I am starting an experimental PhD in Durham’s Superconductivity Group, supervised by Professor Damian Hampshire, as part of the EPSRC’s Fusion CDT. I previously finished a master’s degree in Engineering at Durham University and worked in industry for two years.
The PhD project is concerned with superconducting joints, particularly relating to their application in Magnetic Confinement Fusion (MCF). MCF is becoming increasingly promising as a safe and green energy source for the future, and the project is centred on the need for modular superconducting magnets, which can be dis- and reassembled, for future fusion experiments and reactors.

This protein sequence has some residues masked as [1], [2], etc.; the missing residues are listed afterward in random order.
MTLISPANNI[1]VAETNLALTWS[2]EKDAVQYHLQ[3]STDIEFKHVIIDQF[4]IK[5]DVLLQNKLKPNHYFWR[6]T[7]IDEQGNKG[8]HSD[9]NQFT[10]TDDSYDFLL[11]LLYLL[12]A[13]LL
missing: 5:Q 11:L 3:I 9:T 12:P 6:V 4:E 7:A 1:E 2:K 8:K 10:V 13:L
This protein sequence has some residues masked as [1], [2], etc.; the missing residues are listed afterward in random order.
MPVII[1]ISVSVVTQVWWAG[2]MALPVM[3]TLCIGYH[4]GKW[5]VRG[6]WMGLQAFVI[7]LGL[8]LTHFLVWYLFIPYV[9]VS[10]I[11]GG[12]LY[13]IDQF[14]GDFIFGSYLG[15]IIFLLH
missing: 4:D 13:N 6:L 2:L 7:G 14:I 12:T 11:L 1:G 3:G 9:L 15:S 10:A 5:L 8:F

Existing monolithic designs without joints mean that the magnets required for MCF can’t be repaired or replaced without extreme cost in time and money, which is a significant barrier for future commercialisation of MCF power generation. Modular magnets will allow replacements to be made in smaller parts and without dismantling the vacuum vessel, significantly reducing the cost and complexity of repairing a damaged tokamak.
Low-loss superconducting joints will be necessary for modular magnets, and the project aims to develop and test new demountable superconducting joints in view of this. Both low and high temperature superconductors will be considered, aiming for low cost and low loss, as well as thermal, electrical, and mechanical stability.